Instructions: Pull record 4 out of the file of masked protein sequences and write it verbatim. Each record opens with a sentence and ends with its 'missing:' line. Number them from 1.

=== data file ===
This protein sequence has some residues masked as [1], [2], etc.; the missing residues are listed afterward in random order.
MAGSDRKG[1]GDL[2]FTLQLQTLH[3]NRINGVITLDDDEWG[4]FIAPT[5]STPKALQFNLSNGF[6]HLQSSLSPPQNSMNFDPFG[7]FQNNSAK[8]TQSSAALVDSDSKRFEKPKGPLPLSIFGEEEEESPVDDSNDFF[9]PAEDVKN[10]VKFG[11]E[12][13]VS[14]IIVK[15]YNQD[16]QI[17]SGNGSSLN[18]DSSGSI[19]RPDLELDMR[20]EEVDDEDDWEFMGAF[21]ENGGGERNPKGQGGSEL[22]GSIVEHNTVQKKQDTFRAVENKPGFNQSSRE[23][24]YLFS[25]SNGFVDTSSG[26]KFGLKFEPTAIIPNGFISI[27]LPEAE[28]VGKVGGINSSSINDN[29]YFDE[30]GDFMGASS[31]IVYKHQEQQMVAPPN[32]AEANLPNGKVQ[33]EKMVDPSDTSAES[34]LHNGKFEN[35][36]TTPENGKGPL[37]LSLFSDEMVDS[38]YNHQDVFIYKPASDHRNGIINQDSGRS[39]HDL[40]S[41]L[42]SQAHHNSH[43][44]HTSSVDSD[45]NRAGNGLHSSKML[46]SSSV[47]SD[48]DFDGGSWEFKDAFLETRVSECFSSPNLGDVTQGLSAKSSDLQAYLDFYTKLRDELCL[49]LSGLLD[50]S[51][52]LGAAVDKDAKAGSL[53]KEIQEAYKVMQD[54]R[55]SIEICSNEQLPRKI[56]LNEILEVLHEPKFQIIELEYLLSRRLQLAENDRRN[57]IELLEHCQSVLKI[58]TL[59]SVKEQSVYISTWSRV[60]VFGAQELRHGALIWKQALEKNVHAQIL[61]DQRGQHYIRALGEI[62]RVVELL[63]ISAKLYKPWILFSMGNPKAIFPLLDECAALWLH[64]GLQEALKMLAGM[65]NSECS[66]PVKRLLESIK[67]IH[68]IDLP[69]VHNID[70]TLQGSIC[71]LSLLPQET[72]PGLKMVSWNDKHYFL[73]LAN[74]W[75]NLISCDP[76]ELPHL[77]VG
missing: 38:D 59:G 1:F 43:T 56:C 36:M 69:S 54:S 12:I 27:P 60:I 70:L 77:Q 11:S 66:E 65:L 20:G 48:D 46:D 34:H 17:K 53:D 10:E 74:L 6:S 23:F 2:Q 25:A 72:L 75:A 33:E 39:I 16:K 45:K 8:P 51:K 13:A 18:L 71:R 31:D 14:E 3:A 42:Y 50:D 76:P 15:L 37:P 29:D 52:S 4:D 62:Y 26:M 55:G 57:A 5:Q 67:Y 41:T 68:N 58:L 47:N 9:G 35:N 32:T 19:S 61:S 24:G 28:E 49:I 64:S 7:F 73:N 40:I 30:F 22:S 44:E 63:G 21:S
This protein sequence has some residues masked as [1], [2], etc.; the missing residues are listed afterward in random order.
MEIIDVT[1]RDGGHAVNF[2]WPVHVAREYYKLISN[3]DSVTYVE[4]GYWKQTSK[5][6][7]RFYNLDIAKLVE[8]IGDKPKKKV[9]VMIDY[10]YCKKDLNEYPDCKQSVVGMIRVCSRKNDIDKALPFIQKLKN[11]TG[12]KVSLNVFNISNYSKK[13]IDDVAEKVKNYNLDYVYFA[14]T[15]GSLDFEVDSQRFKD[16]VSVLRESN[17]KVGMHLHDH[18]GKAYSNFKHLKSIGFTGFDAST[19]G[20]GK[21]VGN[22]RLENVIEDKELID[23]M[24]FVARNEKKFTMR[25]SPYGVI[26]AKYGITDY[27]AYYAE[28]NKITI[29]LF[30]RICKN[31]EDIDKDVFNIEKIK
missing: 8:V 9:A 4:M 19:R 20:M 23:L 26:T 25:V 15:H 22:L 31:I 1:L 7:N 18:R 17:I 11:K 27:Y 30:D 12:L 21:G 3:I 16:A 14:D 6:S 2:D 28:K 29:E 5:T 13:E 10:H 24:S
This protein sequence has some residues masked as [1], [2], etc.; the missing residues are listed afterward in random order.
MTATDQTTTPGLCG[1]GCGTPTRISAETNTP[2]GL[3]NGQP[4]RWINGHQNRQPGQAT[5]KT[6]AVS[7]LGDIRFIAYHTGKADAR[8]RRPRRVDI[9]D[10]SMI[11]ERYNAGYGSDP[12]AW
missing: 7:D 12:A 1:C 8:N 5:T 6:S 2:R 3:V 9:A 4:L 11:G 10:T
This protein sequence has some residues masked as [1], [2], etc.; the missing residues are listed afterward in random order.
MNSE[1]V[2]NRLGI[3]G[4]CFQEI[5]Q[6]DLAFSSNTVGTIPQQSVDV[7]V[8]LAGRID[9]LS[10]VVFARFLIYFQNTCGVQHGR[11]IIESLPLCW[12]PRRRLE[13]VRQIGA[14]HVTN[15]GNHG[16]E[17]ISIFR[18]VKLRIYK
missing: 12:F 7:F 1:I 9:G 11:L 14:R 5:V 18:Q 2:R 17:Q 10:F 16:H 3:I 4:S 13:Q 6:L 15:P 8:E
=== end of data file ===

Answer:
This protein sequence has some residues masked as [1], [2], etc.; the missing residues are listed afterward in random order.
MNSE[1]V[2]NRLGI[3]G[4]CFQEI[5]Q[6]DLAFSSNTVGTIPQQSVDV[7]V[8]LAGRID[9]LS[10]VVFARFLIYFQNTCGVQHGR[11]IIESLPLCW[12]PRRRLE[13]VRQIGA[14]HVTN[15]GNHG[16]E[17]ISIFR[18]VKLRIYK
missing: 12:F 7:F 1:I 9:G 11:L 14:R 5:V 18:Q 2:R 17:Q 10:F 16:H 3:I 4:S 13:Q 6:L 15:P 8:E